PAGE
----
What is Benzodiazepine abuse?
Benzodiazepines are a type of medication known as tranquilizers. Familiar names include Valium and Xanax. They are some of the most commonly prescribed medications in the United States. When people without prescriptions obtain and take these drugs for their sedating effects, use turns into abuse.
Doctors may prescribe a benzodiazepine for the following legitimate medical conditions:
- Alcohol withdrawal
- Seizure control
- Muscle relaxation
- Inducing amnesia for uncomfortable procedures
- Given before an anesthetic (such as before surgery)
Benzodiazepines act on the central nervous system, produce sedation and muscle relaxation, and lower anxiety levels.
Although more than 2,000 different benzodiazepines have been produced, only about 15 are currently FDA-approved in the United States. They are usually classified by how long their effects last.
- Ultra-short acting – Midazolam (Versed), triazolam (Halcion)
- Short-acting – Alprazolam (Xanax), lorazepam (Ativan)
- Long-acting – Chlordiazepoxide (Librium), diazepam (Valium)
Benzodiazepines are commonly abused. This abuse is partially related to the toxic effects that they produce and also to their widespread availability. They can be chronically abused or, as seen more commonly in hospital emergency departments, intentionally or accidentally taken in overdose. Death and serious illness rarely result from benzodiazepine abuse alone; however, they are frequently taken with either alcohol or other medications. The combination of benzodiazepines and alcohol can be dangerous — and even lethal.
Benzodiazepines have also been used as a “date rape” drug because they can markedly impair and even abolish functions that normally allow a person to resist or even want to resist sexual aggression or assault. In recent years, the detection and conviction of people involved in this has increased dramatically. The drug is usually added to alcohol-containing drinks or even soft drinks in powder or liquid forms and can be hard to taste.
How common is Benzodiazepine abuse?
Benzodiazepine abuse is common. Please discuss with your doctor for further information.
What are the symptoms of Benzodiazepine abuse?
The common symptoms of Benzodiazepine abuse are:
- Double vision.
- Slurred speech.
- Muscle weakness.
- Slowed reaction time.
- Poor concentration and memory.
The appearance of withdrawal symptoms upon cessation of use is a clear sign that the user has developed a dependence on the drug. Benzo withdrawal symptoms include:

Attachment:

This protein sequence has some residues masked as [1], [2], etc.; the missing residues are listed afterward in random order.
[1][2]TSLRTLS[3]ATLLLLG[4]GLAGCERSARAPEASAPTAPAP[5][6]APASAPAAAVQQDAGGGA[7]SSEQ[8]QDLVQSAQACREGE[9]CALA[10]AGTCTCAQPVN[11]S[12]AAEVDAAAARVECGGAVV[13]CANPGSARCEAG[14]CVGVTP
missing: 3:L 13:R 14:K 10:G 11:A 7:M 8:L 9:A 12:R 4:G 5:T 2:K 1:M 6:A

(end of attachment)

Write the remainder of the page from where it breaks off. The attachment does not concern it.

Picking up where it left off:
- Increased heart rate and blood pressure.
- Excessive sweating.
- Hand tremors.
Depression, anxiety, and insomnia may occur for extended periods of time (for several months) following acute withdrawal from benzodiazepines and may contribute to relapse in recovering addicts.
There may be some symptoms not listed above. If you have any concerns about a symptom, please consult your doctor.
When should I see my doctor?
If you have any signs or symptoms listed above or have any questions, please consult with your doctor. Everyone’s body acts differently. It is always best to discuss with your doctor what is best for your situation.
What causes Benzodiazepine abuse?
Although some people may have a genetic tendency to become addicted to drugs, there is little doubt that environmental factors also play a significant role. Some of the more common environmental influences are low socioeconomic status, unemployment, and peer pressure.
What increases my risk for Benzodiazepine abuse?
Some biological risk factors for benzodiazepine abuse include female gender and elderly age group. A noteworthy statistic about benzodiazepine abuse is that women are more likely than men to be prescribed and therefore exposed to a benzodiazepine compared to men. Being of the elderly age group is also a risk factor for the abuse of benzodiazepines since physicians may inappropriately prescribe benzodiazepines for elderly individuals with depressive symptoms.
Diagnosis & treatment
The information provided is not a substitute for any medical advice. ALWAYS consult with your doctor for more information.
How is Benzodiazepine abuse diagnosed?
The diagnosis is based on findings from your medical history, examination, and any lab tests performed.
In acute ingestions, diagnosis is often obvious because you or your family can tell the doctor exactly what was taken.
The diagnosis of chronic drug abuse can be much more difficult, because an abuser and his or her family often try to cover up or hide what is going on.